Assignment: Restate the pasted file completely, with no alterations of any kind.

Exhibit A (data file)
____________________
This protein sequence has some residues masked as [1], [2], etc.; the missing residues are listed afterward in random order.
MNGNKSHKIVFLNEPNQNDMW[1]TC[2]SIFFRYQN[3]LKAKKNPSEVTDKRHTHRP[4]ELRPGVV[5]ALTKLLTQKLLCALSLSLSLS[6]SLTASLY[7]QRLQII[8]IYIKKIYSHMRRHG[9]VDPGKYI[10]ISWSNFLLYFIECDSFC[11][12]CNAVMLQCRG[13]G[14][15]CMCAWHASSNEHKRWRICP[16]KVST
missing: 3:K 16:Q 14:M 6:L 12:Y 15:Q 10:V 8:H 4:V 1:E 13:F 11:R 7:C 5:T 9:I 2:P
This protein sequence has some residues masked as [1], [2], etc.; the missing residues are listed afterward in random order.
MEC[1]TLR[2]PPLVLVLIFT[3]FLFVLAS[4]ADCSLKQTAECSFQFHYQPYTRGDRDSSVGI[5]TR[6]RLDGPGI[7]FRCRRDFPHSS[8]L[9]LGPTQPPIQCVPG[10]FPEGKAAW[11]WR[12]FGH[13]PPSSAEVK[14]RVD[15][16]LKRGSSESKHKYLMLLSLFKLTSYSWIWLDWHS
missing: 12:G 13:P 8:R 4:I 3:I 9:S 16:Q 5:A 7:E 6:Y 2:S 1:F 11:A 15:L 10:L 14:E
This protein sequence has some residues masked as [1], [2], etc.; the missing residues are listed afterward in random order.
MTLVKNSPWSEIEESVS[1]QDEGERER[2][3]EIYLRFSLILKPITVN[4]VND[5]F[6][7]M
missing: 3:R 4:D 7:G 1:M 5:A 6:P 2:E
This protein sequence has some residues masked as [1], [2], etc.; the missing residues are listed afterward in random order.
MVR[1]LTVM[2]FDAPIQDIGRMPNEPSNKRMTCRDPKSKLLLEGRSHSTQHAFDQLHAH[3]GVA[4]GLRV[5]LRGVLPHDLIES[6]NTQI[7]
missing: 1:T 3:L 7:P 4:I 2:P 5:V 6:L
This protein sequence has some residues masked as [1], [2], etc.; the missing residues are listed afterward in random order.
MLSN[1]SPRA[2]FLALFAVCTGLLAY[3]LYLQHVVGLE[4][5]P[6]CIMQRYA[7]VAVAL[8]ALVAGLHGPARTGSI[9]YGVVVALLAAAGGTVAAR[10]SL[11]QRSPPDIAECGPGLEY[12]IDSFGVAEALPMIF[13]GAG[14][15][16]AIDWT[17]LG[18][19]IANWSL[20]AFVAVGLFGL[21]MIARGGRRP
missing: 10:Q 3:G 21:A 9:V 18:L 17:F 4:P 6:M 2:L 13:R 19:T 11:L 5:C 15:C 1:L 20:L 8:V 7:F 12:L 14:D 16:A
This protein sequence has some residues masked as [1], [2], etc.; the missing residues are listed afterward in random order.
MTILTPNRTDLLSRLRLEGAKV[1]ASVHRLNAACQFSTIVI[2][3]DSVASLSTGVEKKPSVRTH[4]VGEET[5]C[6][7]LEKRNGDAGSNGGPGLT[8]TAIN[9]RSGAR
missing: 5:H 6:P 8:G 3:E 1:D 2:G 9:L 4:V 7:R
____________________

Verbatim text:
This protein sequence has some residues masked as [1], [2], etc.; the missing residues are listed afterward in random order.
MNGNKSHKIVFLNEPNQNDMW[1]TC[2]SIFFRYQN[3]LKAKKNPSEVTDKRHTHRP[4]ELRPGVV[5]ALTKLLTQKLLCALSLSLSLS[6]SLTASLY[7]QRLQII[8]IYIKKIYSHMRRHG[9]VDPGKYI[10]ISWSNFLLYFIECDSFC[11][12]CNAVMLQCRG[13]G[14][15]CMCAWHASSNEHKRWRICP[16]KVST
missing: 3:K 16:Q 14:M 6:L 12:Y 15:Q 10:V 8:H 4:V 1:E 13:F 11:R 7:C 5:T 9:I 2:P
This protein sequence has some residues masked as [1], [2], etc.; the missing residues are listed afterward in random order.
MEC[1]TLR[2]PPLVLVLIFT[3]FLFVLAS[4]ADCSLKQTAECSFQFHYQPYTRGDRDSSVGI[5]TR[6]RLDGPGI[7]FRCRRDFPHSS[8]L[9]LGPTQPPIQCVPG[10]FPEGKAAW[11]WR[12]FGH[13]PPSSAEVK[14]RVD[15][16]LKRGSSESKHKYLMLLSLFKLTSYSWIWLDWHS
missing: 12:G 13:P 8:R 4:I 3:I 9:S 16:Q 5:A 7:E 6:Y 2:S 1:F 11:A 15:L 10:L 14:E
This protein sequence has some residues masked as [1], [2], etc.; the missing residues are listed afterward in random order.
MTLVKNSPWSEIEESVS[1]QDEGERER[2][3]EIYLRFSLILKPITVN[4]VND[5]F[6][7]M
missing: 3:R 4:D 7:G 1:M 5:A 6:P 2:E
This protein sequence has some residues masked as [1], [2], etc.; the missing residues are listed afterward in random order.
MVR[1]LTVM[2]FDAPIQDIGRMPNEPSNKRMTCRDPKSKLLLEGRSHSTQHAFDQLHAH[3]GVA[4]GLRV[5]LRGVLPHDLIES[6]NTQI[7]
missing: 1:T 3:L 7:P 4:I 2:P 5:V 6:L
This protein sequence has some residues masked as [1], [2], etc.; the missing residues are listed afterward in random order.
MLSN[1]SPRA[2]FLALFAVCTGLLAY[3]LYLQHVVGLE[4][5]P[6]CIMQRYA[7]VAVAL[8]ALVAGLHGPARTGSI[9]YGVVVALLAAAGGTVAAR[10]SL[11]QRSPPDIAECGPGLEY[12]IDSFGVAEALPMIF[13]GAG[14][15][16]AIDWT[17]LG[18][19]IANWSL[20]AFVAVGLFGL[21]MIARGGRRP
missing: 10:Q 3:G 21:A 9:V 18:L 17:F 4:P 6:M 2:L 13:R 19:T 11:L 5:C 15:C 1:L 20:L 8:V 7:F 12:L 14:D 16:A
This protein sequence has some residues masked as [1], [2], etc.; the missing residues are listed afterward in random order.
MTILTPNRTDLLSRLRLEGAKV[1]ASVHRLNAACQFSTIVI[2][3]DSVASLSTGVEKKPSVRTH[4]VGEET[5]C[6][7]LEKRNGDAGSNGGPGLT[8]TAIN[9]RSGAR
missing: 5:H 6:P 8:G 3:E 1:D 2:G 9:L 4:V 7:R